Amethyst, The February Birthstone…
From the website of Fay Cullen, who featured the Victorian amethyst brooch below, is this 1870 rhyme by an unknown poet:
The February born shall find
Sincerity and peace of mind,
Freedom from passion and from care,
If they, the amethyst will wear.
It’s always been associated with calm and quiet, with spiritual overtones and as the elite member of the quartz family has always been sought after by dignitaries, both ecclesiastical and secular. The name itself is derived from the Greek ‘amethystos’, meaning ‘not intoxicated’.
An amethyst, yellow gold and pearl Victorian brooch
A Victorian brooch built on a circular yellow gold frame of outward facing arches holding the pearls and the round, faceted amethyst in place with claw settings. We found this lovely piece on the blog of Fay Cullen.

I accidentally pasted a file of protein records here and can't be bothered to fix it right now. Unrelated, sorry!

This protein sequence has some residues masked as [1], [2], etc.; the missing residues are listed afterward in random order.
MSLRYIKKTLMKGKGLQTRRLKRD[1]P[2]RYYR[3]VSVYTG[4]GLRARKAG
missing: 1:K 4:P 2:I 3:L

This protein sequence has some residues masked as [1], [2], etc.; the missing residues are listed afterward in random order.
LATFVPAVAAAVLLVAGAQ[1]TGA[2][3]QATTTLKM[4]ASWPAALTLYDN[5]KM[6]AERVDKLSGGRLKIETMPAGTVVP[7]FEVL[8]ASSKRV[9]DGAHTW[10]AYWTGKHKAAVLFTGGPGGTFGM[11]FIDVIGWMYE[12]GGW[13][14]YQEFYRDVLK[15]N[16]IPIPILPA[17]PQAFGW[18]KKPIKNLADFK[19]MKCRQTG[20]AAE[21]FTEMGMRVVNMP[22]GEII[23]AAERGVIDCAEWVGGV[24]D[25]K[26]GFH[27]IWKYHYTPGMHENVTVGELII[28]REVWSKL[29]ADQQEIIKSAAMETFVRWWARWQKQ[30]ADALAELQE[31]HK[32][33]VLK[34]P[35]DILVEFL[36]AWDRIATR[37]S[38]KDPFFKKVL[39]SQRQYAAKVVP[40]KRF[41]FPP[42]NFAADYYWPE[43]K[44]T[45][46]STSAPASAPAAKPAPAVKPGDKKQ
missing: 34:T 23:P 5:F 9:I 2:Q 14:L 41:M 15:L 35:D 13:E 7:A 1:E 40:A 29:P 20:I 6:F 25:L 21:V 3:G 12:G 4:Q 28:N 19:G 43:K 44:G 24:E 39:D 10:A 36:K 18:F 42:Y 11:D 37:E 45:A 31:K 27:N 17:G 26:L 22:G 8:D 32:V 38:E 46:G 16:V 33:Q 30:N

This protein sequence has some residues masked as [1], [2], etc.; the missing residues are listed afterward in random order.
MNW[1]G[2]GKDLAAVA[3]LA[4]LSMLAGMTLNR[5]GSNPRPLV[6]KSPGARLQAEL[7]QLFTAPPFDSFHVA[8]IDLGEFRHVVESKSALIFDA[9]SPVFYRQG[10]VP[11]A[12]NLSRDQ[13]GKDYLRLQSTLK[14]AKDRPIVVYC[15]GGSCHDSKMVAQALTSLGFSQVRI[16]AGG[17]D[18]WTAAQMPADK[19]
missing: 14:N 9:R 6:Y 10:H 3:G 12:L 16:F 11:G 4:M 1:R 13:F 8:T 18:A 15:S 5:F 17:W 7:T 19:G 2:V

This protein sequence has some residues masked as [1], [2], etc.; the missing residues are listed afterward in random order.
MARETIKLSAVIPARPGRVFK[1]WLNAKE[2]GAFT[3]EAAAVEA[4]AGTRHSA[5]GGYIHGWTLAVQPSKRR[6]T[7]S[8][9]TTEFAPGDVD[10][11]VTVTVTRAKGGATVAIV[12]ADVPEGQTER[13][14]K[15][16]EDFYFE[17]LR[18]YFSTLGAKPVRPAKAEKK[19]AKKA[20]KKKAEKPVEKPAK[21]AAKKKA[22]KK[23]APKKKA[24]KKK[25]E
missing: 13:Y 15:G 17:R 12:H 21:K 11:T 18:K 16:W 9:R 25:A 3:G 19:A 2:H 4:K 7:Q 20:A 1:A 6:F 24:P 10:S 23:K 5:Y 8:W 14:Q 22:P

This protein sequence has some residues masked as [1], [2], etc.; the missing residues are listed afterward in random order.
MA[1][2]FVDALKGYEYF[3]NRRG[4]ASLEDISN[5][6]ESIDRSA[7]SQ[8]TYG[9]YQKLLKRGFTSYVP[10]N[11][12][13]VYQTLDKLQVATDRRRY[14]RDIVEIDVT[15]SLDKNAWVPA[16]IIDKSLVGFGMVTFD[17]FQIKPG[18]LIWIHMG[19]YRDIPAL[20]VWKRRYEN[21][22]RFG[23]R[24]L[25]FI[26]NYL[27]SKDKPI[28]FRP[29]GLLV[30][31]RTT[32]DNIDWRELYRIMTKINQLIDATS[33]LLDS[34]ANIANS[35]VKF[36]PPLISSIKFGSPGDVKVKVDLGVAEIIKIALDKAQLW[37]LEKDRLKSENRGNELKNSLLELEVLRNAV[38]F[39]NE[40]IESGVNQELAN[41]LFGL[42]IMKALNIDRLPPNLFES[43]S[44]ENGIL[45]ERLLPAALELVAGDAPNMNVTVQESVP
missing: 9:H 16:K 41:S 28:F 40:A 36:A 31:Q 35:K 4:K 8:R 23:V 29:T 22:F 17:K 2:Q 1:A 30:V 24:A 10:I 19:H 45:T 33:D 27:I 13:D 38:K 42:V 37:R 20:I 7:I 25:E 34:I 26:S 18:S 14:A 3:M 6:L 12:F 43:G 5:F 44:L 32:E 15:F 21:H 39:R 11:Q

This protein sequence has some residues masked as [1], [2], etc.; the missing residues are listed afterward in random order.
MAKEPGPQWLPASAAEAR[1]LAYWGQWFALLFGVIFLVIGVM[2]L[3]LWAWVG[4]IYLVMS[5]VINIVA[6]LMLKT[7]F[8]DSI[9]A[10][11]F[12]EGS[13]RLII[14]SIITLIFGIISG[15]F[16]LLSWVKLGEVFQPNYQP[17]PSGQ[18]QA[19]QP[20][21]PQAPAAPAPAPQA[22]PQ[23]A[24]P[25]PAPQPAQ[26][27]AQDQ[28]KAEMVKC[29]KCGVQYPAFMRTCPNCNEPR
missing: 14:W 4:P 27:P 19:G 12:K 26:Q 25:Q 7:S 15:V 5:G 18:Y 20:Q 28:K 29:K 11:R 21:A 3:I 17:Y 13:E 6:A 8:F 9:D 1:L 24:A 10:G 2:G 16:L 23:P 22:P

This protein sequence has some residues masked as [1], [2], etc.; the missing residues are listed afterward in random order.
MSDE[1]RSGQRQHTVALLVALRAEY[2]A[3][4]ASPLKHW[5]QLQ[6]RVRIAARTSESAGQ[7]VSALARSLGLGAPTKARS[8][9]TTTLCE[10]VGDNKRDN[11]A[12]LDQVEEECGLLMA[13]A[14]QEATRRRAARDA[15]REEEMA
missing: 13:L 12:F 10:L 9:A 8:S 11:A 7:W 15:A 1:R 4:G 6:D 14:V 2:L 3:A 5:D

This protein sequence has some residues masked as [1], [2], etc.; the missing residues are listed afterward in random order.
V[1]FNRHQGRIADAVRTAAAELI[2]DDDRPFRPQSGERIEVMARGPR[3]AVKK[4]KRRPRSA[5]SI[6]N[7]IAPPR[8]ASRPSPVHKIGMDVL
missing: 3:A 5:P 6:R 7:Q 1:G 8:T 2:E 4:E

An Art Deco Siberian Amethyst Pendant 1930s
From the Romanov Russia website this small Siberian amethyst pendant was made in Moscow in the 1930s. The emerald-cut amethyst (11 x 11 x 7.5 mm) is set in a milgrain 14K yellow gold bezel and surmounted by a platinum topped gold Art Deco bail embellished with three rose-cut and two single-cut diamonds. Total length is 28 mm (1 1/8 in.). Marked with Moscow hallmark for 583 gold and maker’s mark. The pendant is now sold.
An Art Deco Amethyst and Diamond Ring c.1930
This is a striking ring, c. 1930s, from Lang Antiques, with amethysts and diamonds playing a leading role. The lozenge shape top is set with a pair of trapezoidal amethysts bisected with a sparkling row of small single-cut diamonds with a single diamond on each corner. Graceful open work decorates the shoulders with hand engraving continuing down the ring shank. The item is sold.